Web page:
Tagging For Amazon

I’m curious about tagging. Not the kind of colourful graffiti you see on trains, underpasses and flyovers but the tags used on books sold through Amazon.

I’ve been browsing a few forums as part of my journey into the world of indie publishing – like everyone else I want to discover the magic solution that’s going to flag my books up for millions of readers.*

Some indie authors seem to think tagging each other’s books on Amazon will help get sales. One forum I’ve seen has a spot where authors post links to their books and fellow members go on reciprocal tagging sprees.

If I understand correctly – not guaranteed – then the principal is to use a tag that links your unknown work (and little-known name) to bestsellers by household names. Then, when Amazon customers who’ve bought said bestsellers are browsing, they’ll use tags to find similar books and, lo and behold, your novel pops up on their screen.

The suggestion also seems to be that you don’t just use common tags. After all, putting your novel in the ‘crime’ category isn’t going to thin the field very much.

However, I don’t get it.

I’ve been looking at Amazon listings for a few recent bestsellers by well-known authors and… guess what? They don’t really have many tags!

Just to take a random example – The Forgotten Garden by Kate Morton. It’s had 299 reviews on Amazon’s UK site. There are 44 tags with the author’s name and 16 with ‘historical mystery’. Clicking on ‘historical mystery’ brings up 795 other books (most by people much more famous than me!).

There are no unique looking tags next to Kate Morton’s book. So how does this tagging help? It may also be a mystery to me because that’s not the way I shop – just because I’ve enjoyed one novel does not mean I’ll automatically look for something similar for my next read. In fact, I’ll probably look for something totally different.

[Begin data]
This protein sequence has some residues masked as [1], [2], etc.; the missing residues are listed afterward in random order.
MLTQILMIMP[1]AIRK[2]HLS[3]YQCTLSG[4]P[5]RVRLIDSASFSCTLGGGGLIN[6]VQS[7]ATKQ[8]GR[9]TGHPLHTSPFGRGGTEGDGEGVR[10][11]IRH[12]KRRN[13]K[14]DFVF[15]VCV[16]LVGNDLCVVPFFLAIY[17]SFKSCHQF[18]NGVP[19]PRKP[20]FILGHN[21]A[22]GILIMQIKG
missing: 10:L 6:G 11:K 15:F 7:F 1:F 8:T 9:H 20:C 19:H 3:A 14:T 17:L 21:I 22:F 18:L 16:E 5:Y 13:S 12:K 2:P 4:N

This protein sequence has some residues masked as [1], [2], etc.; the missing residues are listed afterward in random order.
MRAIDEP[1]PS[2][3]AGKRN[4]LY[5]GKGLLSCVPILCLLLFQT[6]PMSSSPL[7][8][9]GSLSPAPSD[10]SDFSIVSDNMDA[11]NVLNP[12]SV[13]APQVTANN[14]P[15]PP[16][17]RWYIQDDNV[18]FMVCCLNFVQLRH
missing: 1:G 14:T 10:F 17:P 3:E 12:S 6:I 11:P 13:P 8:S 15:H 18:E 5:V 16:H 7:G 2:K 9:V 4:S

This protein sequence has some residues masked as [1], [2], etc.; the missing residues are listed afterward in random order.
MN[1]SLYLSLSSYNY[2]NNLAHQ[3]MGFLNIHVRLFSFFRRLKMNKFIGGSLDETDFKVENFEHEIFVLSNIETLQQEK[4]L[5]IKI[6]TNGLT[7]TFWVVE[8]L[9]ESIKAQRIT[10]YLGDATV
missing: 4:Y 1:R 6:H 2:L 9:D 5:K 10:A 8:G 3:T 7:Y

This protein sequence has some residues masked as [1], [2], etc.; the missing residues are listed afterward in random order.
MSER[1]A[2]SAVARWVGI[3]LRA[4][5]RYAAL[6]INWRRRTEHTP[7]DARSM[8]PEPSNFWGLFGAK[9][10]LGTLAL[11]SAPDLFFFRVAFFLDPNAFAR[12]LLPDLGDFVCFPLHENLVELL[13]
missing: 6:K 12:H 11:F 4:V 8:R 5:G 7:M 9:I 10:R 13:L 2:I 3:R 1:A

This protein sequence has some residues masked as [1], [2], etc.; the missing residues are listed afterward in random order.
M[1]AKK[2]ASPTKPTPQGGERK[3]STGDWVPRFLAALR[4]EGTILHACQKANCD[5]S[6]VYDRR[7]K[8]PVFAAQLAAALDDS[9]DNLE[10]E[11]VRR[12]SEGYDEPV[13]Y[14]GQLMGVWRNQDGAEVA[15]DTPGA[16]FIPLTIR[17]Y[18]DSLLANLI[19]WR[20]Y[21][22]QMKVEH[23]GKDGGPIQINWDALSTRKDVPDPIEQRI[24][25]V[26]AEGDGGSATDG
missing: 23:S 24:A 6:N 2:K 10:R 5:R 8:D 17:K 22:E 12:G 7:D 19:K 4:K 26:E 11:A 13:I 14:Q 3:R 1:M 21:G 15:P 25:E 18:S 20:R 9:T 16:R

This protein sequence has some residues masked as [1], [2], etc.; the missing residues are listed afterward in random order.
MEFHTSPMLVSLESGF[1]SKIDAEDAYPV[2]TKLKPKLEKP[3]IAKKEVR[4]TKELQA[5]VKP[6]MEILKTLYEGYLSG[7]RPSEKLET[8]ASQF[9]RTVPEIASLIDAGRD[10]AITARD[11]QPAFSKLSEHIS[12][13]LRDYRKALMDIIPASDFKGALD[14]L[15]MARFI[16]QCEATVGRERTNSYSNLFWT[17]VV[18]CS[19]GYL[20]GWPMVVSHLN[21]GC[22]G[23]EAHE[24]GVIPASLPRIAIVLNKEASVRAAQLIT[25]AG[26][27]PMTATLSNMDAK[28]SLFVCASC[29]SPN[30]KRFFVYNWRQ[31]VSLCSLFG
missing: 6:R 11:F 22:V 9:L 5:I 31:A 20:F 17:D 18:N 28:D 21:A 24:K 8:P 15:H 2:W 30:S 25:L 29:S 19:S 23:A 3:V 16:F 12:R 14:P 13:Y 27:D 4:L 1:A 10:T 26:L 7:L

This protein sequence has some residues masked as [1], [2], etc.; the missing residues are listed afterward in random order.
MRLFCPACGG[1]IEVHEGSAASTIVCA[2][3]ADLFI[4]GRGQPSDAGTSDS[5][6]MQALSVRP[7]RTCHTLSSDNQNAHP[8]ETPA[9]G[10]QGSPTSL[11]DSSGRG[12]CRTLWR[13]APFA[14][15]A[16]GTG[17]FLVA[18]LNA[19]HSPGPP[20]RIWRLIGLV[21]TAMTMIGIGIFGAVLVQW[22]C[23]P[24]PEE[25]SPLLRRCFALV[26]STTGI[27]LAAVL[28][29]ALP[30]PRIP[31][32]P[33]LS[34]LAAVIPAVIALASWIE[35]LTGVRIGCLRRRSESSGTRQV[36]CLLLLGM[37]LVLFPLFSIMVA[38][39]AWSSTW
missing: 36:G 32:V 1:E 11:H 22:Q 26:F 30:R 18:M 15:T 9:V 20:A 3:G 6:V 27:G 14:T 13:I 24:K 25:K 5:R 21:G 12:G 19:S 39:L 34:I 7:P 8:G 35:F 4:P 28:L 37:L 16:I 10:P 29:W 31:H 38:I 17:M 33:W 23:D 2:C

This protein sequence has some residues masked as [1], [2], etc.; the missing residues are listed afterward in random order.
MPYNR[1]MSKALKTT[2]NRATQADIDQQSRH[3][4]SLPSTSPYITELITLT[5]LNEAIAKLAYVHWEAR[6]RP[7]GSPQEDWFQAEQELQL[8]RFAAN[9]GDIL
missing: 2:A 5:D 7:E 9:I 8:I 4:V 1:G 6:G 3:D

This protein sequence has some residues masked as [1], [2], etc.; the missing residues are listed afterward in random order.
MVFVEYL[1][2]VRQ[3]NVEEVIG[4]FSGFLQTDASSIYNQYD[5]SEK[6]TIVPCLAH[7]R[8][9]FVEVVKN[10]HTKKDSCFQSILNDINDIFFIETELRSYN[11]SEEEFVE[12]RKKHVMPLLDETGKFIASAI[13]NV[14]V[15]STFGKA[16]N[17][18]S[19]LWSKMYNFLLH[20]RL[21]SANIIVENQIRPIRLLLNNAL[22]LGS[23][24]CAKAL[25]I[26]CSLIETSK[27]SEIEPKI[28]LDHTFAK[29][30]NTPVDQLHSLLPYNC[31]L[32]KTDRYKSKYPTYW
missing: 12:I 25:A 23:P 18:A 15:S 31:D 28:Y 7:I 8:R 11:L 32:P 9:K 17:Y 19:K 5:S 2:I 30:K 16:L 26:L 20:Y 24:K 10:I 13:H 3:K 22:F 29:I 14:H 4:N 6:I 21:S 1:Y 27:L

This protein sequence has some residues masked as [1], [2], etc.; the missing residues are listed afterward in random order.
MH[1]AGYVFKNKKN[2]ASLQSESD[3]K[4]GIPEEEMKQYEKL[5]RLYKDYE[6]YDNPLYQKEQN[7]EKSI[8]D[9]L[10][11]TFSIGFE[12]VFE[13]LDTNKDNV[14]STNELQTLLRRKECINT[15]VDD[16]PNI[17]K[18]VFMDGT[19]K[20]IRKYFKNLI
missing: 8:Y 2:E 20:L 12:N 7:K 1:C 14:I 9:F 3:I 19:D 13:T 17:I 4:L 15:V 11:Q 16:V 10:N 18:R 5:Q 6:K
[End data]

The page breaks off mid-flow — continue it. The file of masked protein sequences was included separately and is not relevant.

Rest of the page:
Maybe I’m missing something. Can anyone explain?

(*Sadly, I’ve got a suspicion the magic solution doesn’t really exist. Just the need to put in lots of hours of work.)


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3 responses to “Tagging For Amazon”

  1. constantwriterjl says :

    I was under the impression that tags were supposed to help with the search function on Amazon rather than the “related books” thing. Sort of like how keywords help Google index a website and push it higher on their search results ranked for that keyword. I think the more people who “agree” with your tags makes it like Google’s +1 that pushes it higher up in the search results.
    This is all second-hand info that I got from another indie author, but even if the system doesn’t make sense to us, I’m sure tags and likes on your Amazon book page can only help in the long run!

    • Huw Thomas says :

      Thanks, Jessica. Not sure I’m much wiser but I’m sure there must be a reason for it otherwise so many people wouldn’t spend time on it. (Surely?)
      It’s all a learning curve – I’ve still got no idea what Google +1 is!

  2. Jennings says :

    I agree with the confusion. If you don’t use common tags, then who’s going to use those tags to search? And if you use common tags (ie in historical romance there are thousands), then you get lost in the rankings. I also agree – I think there’s no magic bullet, just a lot of tedious work!

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